Skip to main content Accessibility help
×
Home

On the expressiveness of π-calculus for encoding mobile ambients

Published online by Cambridge University Press:  22 September 2016

LINDA BRODO
Affiliation:
Dipartimento di Scienze Politiche, Scienze della Comunicazione e Ingegneria, dell'Informazione, Università degli Studi di Sassari, viale Mancini, 5 - 07100 - Sassari, Italia Email: brodo@uniss.it
Corresponding
E-mail address:
Rights & Permissions[Opens in a new window]

Abstract

We investigate the expressiveness of two classical distributed paradigms by defining the first encoding of the pure mobile ambient calculus into the synchronous π-calculus. Our encoding, whose correctness has been proved by relying on the notion of operational correspondence, shows how the hierarchical ambient structure can be reformulated within a flat channel interconnection amongst independent processes, without centralised control. To easily handle the computation for simulating a capability, we introduce the notions of simulating trace (representing the computation that a π-calculus process has to execute to mimic a capability) and of aborting trace (representing the computation that a π-calculus process executes when the simulation of a capability cannot succeed). Thus, the encoding may introduce loops, but, as it will be shown, the number of steps of any trace, therefore of any aborting trace, is limited, and the number of states of the transition system of the encoding processes still remains finite. In particular, an aborting trace makes a sort of backtracking, leaving the involved sub-processes in the same starting configurations. We also discuss two run-time support methods to make these loops harmless at execution time. Our work defines a relatively simple, direct, and precise translation that reproduces the ambient structure by means of channel links, and keeps track of the dissolving of an ambient.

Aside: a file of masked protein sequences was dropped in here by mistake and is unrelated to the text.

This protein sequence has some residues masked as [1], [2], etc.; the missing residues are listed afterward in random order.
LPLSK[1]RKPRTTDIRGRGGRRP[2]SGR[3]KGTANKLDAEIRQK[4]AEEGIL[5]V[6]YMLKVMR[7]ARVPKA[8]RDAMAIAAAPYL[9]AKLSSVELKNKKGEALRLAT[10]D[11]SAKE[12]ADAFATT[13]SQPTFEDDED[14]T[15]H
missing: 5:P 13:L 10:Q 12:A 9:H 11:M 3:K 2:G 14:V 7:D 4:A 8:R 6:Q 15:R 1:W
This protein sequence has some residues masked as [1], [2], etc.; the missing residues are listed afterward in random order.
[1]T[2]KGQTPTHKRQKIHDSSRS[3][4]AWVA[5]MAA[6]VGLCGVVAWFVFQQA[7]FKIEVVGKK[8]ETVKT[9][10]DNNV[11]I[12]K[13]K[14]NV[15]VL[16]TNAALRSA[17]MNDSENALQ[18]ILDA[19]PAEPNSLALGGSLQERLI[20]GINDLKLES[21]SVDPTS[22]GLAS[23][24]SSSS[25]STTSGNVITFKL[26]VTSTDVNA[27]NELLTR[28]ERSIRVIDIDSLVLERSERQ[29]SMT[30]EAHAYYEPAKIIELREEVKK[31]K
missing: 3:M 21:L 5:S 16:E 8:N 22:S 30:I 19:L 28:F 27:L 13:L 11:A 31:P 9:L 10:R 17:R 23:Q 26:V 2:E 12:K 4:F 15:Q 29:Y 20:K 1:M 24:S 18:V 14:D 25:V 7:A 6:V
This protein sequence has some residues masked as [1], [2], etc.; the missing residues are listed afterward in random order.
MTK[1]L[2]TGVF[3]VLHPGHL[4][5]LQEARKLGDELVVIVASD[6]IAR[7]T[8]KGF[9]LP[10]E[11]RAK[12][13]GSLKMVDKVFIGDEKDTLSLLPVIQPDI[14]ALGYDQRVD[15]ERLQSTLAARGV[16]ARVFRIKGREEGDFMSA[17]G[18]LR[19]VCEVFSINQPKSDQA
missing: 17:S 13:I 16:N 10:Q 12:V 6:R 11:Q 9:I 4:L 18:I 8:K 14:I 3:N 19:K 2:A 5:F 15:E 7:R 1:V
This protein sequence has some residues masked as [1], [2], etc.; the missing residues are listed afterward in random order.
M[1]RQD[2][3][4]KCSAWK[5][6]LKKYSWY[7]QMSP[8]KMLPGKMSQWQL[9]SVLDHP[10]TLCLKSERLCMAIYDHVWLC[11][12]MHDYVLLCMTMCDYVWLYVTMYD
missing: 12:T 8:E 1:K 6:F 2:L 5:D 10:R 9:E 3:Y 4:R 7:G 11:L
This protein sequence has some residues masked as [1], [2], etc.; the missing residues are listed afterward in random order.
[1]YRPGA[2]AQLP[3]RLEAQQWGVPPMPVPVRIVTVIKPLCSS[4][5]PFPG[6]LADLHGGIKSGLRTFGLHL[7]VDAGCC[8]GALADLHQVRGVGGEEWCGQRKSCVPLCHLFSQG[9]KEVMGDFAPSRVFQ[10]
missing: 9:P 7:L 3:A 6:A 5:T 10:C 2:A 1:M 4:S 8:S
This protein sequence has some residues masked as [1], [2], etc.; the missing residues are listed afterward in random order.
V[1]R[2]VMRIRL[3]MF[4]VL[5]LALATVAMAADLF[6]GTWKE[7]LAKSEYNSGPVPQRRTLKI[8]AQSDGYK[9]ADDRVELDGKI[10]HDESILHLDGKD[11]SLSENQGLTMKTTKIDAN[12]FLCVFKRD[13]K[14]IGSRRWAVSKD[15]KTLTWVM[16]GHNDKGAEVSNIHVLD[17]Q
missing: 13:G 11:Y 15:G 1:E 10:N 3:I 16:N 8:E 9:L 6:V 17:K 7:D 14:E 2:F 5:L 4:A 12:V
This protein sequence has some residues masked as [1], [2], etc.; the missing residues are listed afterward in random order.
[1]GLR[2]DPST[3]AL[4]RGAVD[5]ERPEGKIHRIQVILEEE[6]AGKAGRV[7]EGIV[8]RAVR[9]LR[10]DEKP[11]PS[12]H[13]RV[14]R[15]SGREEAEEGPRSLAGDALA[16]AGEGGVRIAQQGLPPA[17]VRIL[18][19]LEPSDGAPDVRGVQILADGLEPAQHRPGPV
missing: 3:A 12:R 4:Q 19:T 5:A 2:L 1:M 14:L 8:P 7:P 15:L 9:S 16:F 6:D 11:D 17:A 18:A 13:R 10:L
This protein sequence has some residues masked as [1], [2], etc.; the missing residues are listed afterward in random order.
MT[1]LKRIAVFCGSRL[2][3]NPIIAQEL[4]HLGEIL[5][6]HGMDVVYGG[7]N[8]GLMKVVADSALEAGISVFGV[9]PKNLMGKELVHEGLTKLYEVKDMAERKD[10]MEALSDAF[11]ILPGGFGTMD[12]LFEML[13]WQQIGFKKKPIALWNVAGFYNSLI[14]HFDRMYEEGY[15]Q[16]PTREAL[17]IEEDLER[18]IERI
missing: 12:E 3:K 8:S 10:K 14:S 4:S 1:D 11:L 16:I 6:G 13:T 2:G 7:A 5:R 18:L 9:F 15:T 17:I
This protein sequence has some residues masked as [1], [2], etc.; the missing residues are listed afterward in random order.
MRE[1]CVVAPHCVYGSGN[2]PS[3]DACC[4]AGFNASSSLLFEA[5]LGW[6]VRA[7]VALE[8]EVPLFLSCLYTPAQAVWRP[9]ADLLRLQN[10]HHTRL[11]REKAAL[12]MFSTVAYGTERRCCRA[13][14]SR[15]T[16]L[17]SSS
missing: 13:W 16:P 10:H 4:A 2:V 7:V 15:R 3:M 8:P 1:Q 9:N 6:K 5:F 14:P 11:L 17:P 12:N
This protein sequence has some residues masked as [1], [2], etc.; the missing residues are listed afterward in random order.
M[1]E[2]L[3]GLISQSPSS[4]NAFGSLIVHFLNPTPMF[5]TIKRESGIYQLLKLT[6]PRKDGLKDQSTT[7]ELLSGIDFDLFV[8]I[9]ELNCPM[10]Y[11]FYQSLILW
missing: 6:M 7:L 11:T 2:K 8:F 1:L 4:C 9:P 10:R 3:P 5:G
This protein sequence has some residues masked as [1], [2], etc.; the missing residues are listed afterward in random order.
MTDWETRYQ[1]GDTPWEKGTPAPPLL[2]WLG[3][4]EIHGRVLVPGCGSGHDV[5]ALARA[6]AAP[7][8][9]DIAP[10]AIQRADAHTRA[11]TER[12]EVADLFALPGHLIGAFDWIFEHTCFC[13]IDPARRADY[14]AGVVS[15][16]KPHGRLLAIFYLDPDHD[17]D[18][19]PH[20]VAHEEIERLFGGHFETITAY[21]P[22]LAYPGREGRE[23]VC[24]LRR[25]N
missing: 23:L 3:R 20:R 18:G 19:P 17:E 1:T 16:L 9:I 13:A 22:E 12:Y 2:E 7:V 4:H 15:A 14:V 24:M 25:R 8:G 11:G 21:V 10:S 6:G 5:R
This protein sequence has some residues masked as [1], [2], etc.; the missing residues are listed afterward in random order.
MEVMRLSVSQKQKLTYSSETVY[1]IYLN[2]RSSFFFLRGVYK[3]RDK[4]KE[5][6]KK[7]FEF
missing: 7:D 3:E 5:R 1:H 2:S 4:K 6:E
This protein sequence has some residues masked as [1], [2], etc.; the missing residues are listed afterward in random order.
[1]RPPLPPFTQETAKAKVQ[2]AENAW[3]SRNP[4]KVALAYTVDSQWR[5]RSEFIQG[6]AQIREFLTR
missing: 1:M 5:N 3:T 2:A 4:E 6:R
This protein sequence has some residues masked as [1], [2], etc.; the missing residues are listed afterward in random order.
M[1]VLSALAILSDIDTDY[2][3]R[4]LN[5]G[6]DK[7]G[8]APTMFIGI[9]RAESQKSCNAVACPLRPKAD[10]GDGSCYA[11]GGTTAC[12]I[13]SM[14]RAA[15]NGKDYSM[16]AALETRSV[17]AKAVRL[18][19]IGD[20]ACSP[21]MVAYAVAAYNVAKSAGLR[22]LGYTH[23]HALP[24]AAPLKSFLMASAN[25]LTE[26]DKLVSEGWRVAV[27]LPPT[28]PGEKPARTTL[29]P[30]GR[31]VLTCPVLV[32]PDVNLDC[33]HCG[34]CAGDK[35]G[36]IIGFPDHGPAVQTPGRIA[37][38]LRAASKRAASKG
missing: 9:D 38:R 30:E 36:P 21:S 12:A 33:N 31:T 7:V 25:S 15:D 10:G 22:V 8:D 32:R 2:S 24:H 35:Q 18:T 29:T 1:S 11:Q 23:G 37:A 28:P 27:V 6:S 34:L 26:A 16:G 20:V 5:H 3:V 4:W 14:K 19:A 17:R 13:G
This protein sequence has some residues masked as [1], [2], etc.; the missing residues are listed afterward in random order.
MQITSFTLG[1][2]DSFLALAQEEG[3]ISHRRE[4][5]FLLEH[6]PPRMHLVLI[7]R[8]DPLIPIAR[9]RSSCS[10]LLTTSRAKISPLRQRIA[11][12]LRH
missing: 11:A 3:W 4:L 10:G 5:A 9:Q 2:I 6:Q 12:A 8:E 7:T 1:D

Type
Paper
Copyright
Copyright © Cambridge University Press 2016 

References

Bodei, C., Brodo, L. and Bruni, R. (2013). Open multiparty interaction. In: Martí-Oliet, N. and Palomino, M. (eds.) Recent Trends in Algebraic Development Techniques, Lecture Notes in Computer Science, volume 7841, Springer, Berlin Heidelberg, 123.Google Scholar
Bodei, C., Brodo, L., Bruni, R. and Chiarugi, C. (2014). A flat process calculus for nested membrane interactions. Scientific Annals of Computer Science 24 (1) 91136.CrossRefGoogle Scholar
Brodo, L. (2011). On the expressiveness of the π-calculus and the mobile ambients. In: Johnson, M. and Pavlovic, D. (eds.) AMAST-Algebraic Methodology and Software Technology, Lecture Notes in Computer Science, volume 6486, Springer-Verlag, 4459.CrossRefGoogle Scholar
Brodo, L., Degano, P. and Priami, C. (2003). Reflecting mobile ambients into the π-calculus. In: Priami, C. (ed.) Global Computing. Programming Environments, Languages, Security, and Analysis of Systems, Lecture Notes in Computer Science, volume 2874, Springer, Berlin Heidelberg, 2556.CrossRefGoogle Scholar
Busi, N., Gabbrielli, M. and Zavattaro, G. (2009). On the expressive power of recursion, replication and iteration in process calculi. Mathematical Structures in Computer Science 19 (6) 11911222.CrossRefGoogle Scholar
Cardelli, L. (2005). Brane calculi - interactions of biological membranes. In: Danos, V. and Schachter, V. (eds.) Computational Methods in Systems Biology, Lecture Notes in Computer Science, volume 3082, Springer, Berlin Heidelberg, 257278.CrossRefGoogle Scholar
Cardelli, L. and Gordon, A. (2000). Mobile ambients. Theoretical Computer Science 240 (1) 177213.CrossRefGoogle Scholar
Cenciarelli, P., Talamo, I. and Tiberi, A. (2005). Ambient graph rewriting. Electronic Notes in Theoretical Computer Science, volume 117, Elsevier, 335351.Google Scholar
Ciobanu, G. and Zakharov, V.A. (2007). Encoding mobile ambients into the π-calculus. In: Virbitskaite, I. and Voronkov, A. (eds.) Perspectives of Systems Informatics, Lecture Notes in Computer Science, volume 4378, Springer, Berlin Heidelberg, 148165.CrossRefGoogle Scholar
Fournet, C., Lévy, J.-J. and Schmitt, A. (2000). An asynchronous, distributed implementation of mobile ambients. In: Leeuwen, J., Watanabe, O., Hagiya, M., Mosses, P.D. and Ito, T. (eds.) Theoretical Computer Science: Exploring New Frontiers of Theoretical Informatics, Lecture Notes in Computer Science, volume 1872, Springer, Berlin Heidelberg, 348364.CrossRefGoogle Scholar